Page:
Antibiotic resistance is one of the best examples of evolution in real-time and it’s also one of the most serious medical problems of our time. Emerging resistance in bacteria like MRSA threatens to bring on a wave of epidemics that may remind us of past, more unseemly times.
Given the threat that antibiotic resistance poses, it is paramount to understand the mechanisms behind this process. While considerable progress has been made in understanding the genetic basis of mutations that confer antibiotic resistance, much less is known about the population dynamics of bacteria that evolve this kind of resistance. Now, in the cover story of the latest issue of Nature, researchers from Boston University discover a novel and remarkable mechanism by which bacteria acquire resistance. The mechanism is effectively a form of bacterial altruism.
The researchers start by challenging successive generations of E. coli in a bioreactor with increasing concentrations of the antibiotic norfloxacin, which inhibits DNA synthesis by binding to DNA gyrase. Around the tenth generation or so, they notice something interesting. Not all bacteria have evolved resistance to the antibiotic, but there’s a very small population of bacteria with high resistance. However, in the next few generations, the other bacteria also seem to acquire this resistance. What’s going on?
It turns out that the small populations of bacteria which are highly resistant are actually ‘teaching’ their fellow bacteria to become resistant. They are doing this by a remarkably simple mechanism- by secreting the molecule indole into their environment. This indole acts as a signaling molecule that is mopped up by the other bacteria. The result is the activation of a variety of resistance mechanisms, including increased production of drug transporter proteins which are well-known to confer resistance by extruding drug molecules out.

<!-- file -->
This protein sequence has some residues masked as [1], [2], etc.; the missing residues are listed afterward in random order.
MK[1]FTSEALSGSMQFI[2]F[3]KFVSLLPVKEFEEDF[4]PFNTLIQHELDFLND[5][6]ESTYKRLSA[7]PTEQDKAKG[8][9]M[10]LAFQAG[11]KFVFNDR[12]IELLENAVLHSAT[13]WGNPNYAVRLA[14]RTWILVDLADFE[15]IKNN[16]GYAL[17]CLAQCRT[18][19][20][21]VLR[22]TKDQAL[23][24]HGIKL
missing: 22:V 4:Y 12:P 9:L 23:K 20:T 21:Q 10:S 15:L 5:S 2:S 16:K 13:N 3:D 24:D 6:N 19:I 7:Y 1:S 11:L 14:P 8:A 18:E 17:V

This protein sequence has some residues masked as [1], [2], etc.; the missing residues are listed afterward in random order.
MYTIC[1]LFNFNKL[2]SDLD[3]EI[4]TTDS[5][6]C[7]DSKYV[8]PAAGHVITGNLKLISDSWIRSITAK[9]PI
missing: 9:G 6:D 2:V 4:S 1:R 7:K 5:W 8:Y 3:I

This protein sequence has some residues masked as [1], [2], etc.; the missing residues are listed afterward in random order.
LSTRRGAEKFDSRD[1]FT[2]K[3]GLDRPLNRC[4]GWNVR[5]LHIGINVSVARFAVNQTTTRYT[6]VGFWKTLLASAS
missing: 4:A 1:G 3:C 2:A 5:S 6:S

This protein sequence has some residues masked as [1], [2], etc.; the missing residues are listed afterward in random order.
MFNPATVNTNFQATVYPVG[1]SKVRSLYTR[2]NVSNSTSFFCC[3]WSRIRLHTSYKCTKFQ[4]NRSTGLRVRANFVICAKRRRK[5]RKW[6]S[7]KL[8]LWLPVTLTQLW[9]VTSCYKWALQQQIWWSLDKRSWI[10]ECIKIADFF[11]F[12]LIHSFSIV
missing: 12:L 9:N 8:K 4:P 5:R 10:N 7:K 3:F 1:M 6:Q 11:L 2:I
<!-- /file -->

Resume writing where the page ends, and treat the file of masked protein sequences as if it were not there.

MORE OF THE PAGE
Now indole is well-known as a component of signaling molecules. For instance, indole-3-acetic acid (IAA) plays many important signaling roles in plants and encourages cell growth and division. The detection of indole by itself was not surprising in this case, since all the bacteria secreted indole as part of their regular metabolism in the beginning. But what was surprising was the mechanism; as the antibiotic stressed out the bacteria, most of them essentially weakened and stopped indole-secretion with the exception of this small cadre of selfless individuals who kept on generating the molecular signal. Since production of indole in times of stress clearly requires an investment of energy, this was a bona fide case of bacterial altruism; sacrifice one’s own fitness to increase that of the group.
Ultimately though, we don’t want to just understand such novel mechanisms of antibiotic resistance but want to thwart them. Based on this mechanism I had an idea. If indole is so important for bacteria to acquire resistance, then one logical way to counter resistance would be to introduce an ‘anti-indole’ in their environment and mix it up with the natural molecule to cause confusion. This anti-indole would be a molecule resembling indole- an indole mimic and antagonist- that would effectively compete with indole for uptake, without causing any of the resulting effects.
Most likely this molecule would be a very close analog of indole, perhaps indole with a hydroxyl or fluoro group on it. Any small modification of indole would do, as long as it’s enough to confuse the bacteria. Of course we would also need to worry about bioavailability and toxicity, but I don’t see why the basic strategy would be completely unfeasible and why a proof-of-principle experiment could not be done in a petri dish.
Lee HH, Molla MN, Cantor CR, & Collins JJ (2010). Bacterial charity work leads to population-wide resistance. Nature, 467 (7311), 82-5 PMID: 20811456